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By Kim Buckley
Napier Municipal Theatre, Napier
16 May 2016

The brief Chief Executive and Artistic Director Shona McCullagh gave her commissioned choreographers and collaborators was to “create works that utilised the availability, or absence of light and/or projected media, still or moving.” American born Dutch choreographer Stephen Shropshire, and New Zealand choreographers Louise Potiki Bryant and Malia Johnston each respond with fulfillingly complete and very different works.

Shropshire’s The Geography of an Archipelago explores themes of dispossession and solitariness. Everything is black. The stage. The set. The costumes. There is one light source. There are three dancers plus two others lurking in the shadows.. Watching this work is a provocative and thought-provoking experience for me.

As the work unfolds, I begin to feel uncomfortably disconnected. The dancers work through a period of shifting time in unison, yet are dancing alone. The shapes they make with their bodies unfold and undulate. They are technically precise and glorious to watch. Their limbs from elbows to fingertips and knees to toes glow as if disembodied thanks to Jo Kilgour’s lighting design. Throughout this piece, there are moments of synergy when inside myself I am suddenly put back together and all the pieces fit making sense. Then just as suddenly, the movement breaks me apart again, and I am lost. The set design by Kasia Pol, all haze and dark shadows, puts this work into a distant realm of absurdly vast space where nothing else exists except self. Composer Chris O’Connors soundscape enhances the busy void.

Shropshire states that his intention for this work is ‘a claim for individualism – a topological map of the meandering journey towards oneself.’ In this, I feel he has succeeded in a most unsettling manner. There are deeper themes in this work, ideas of globalisation, the necessity of belonging and the challenge of the non-conformist. I would be interested to see a full-length work come from this.

As I look through Louise Potiki Bryant’s bio on the Arts Foundation website, I am not surprised by what I see. Her brilliant authenticity is acknowledged by the many awards she has received over the years for her work in choreography, contemporary dance and video. In Transit is her latest piece of interdisciplinary creativity. In this piece, Potiki Bryant’s choreography is imbued by the qualities of whakaahua – which literally means to come to form or to transform.”

Throughout the work, the dancers embody and personify Potiki Bryant’s unique style of movement. The twitchy undulations in costume, behind movable screens, holding sticks, standing or moving within Paddy Free’s iconic projections of light and shape. The journey I find myself on is hypnotising and enthralling. My eight year old son is unconsciously mimicking the movements in his seat beside me.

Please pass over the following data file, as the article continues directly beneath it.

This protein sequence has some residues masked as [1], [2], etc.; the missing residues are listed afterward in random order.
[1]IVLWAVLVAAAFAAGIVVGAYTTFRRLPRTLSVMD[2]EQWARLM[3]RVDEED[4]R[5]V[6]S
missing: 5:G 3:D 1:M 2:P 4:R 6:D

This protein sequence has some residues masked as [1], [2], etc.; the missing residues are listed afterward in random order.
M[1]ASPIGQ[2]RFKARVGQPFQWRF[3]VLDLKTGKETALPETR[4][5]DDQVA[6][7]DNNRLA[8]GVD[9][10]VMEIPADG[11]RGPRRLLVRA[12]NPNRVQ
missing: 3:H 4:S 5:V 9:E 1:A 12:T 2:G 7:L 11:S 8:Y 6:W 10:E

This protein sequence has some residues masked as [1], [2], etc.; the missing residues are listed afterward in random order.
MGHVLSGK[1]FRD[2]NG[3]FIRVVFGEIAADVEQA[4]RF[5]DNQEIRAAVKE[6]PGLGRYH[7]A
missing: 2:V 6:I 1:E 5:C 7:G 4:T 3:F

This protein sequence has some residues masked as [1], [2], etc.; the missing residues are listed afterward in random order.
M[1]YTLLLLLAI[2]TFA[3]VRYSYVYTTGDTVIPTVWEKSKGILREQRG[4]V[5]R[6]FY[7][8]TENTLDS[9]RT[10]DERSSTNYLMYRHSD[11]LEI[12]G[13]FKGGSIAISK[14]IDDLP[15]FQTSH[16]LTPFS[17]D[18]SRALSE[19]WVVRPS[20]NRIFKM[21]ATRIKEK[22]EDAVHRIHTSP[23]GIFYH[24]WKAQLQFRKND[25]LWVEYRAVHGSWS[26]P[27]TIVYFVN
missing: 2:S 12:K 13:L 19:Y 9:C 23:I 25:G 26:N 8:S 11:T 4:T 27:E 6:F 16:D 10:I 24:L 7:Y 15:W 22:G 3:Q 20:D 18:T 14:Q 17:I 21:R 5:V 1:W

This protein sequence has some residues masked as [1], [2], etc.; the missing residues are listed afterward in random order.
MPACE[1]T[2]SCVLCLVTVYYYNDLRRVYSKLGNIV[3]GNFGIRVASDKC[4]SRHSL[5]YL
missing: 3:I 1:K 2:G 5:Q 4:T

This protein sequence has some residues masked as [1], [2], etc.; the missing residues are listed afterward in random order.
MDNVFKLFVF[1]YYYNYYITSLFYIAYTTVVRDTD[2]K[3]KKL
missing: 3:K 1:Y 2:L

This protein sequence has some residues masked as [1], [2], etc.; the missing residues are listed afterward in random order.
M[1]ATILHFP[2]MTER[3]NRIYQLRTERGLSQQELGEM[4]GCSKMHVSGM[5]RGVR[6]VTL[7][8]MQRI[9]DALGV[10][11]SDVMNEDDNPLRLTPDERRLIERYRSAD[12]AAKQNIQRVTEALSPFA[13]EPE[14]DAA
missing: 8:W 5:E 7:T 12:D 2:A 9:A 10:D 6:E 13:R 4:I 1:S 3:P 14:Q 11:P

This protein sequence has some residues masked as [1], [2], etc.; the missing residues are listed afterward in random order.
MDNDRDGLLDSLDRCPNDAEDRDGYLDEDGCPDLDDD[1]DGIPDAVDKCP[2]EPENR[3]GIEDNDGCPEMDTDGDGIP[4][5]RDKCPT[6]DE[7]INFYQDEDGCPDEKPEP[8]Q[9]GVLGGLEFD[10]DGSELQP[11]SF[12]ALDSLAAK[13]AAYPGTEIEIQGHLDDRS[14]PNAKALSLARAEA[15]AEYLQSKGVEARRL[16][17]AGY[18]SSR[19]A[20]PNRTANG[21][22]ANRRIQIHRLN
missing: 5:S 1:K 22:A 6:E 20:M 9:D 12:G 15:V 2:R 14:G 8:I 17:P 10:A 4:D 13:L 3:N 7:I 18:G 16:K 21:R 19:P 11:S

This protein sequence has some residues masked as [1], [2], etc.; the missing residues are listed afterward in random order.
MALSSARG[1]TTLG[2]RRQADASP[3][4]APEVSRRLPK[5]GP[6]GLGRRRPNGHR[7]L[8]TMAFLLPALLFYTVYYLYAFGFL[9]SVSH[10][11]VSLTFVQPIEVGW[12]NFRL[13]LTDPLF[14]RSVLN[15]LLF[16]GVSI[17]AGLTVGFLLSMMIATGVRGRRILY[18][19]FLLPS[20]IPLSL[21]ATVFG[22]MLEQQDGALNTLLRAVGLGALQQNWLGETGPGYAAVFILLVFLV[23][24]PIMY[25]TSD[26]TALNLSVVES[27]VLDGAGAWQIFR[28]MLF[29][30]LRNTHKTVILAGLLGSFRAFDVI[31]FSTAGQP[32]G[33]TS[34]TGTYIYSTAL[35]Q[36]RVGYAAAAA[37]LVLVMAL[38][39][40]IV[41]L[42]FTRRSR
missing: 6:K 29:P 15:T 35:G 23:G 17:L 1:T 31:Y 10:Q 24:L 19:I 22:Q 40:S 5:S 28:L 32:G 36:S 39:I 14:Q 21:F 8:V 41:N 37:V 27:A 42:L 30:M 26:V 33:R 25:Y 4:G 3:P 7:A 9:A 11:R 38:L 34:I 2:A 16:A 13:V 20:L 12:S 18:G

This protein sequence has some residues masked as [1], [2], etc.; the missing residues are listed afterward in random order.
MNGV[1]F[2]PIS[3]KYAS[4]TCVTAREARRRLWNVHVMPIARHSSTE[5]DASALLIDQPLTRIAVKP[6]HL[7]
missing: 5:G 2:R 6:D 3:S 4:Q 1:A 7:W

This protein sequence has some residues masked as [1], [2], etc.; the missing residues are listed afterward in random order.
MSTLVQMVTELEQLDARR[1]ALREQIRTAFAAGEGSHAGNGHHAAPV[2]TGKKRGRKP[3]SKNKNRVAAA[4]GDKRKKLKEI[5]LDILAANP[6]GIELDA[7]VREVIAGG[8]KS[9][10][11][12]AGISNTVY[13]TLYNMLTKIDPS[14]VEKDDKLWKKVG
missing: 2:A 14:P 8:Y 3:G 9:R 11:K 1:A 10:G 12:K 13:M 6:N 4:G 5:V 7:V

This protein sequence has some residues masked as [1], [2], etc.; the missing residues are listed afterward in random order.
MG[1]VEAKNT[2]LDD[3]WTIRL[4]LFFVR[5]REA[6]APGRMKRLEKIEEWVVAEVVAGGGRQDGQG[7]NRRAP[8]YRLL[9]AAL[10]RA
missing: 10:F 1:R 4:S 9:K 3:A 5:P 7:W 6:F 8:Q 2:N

Again and again, I see and feel images of life echoing through space and time. Transitioning through life to death, through life and to death again. Everything forever changing constantly with the idea of our rituals carrying us through these changes whether we recognise them or not: each moment is precious.

Paddy Free is also responsible for the recognisable music and soundscape. His work adds to the beauty of this story and unites the dancers immeasurably. The duets are choreographed with a rolling intensity of again and again and again, asking the audience to give themselves to the moment before the transition that takes to the next moment and transition.

Taste, feel, movement, tone, breath, I will, I won’t, I do I don’t, push me pull you, no no yes, maybe maybe no, cogs in a rolling labyrinth, pieces falling into place, taking their own time. The mark of a person’s presence echoing through time.

Malia Johnston’s Brouhaha is the stunning finale to this programme. Together with her long-time collaborators musician Eden Mulholland and AV designer Rowan Pierce, the manifest strength of this work is three different artists who speak the same language.

The opening light and sound initiates the idea of womb, birth canal, born into light. The movement is a meditation of fluidity, of Johnston’s choreographic quirks and individualism. The opening and closing dialogue of the male duet is excellence in a conversation of equals. It is captivating and intense and my body insists on trying it out on a miniature scale in my seat…and intakes a huge breath when the duet dissolves into something else. Diverse segments of movement are transitioned by bouncing and swaying bodies, light stripes, running, barcodes, sitting groups, breath and percussion.

Mulholland’s score is richly layered and magnificent, full of space and depth and the magic that augments this choreography. The placement of the large and lengthy pyramid that is Kasia Pol’s set design is perfect for this work, giving Pierce’s AV work the ability to dissolve and highlight the seen and unseen.

Once again The New Zealand Dance Company has given us spectacular and remarkable works by some of New Zealand’s most dedicated dance professionals — those who don’t make the effort to see this exceptional company’s newest program are missing out.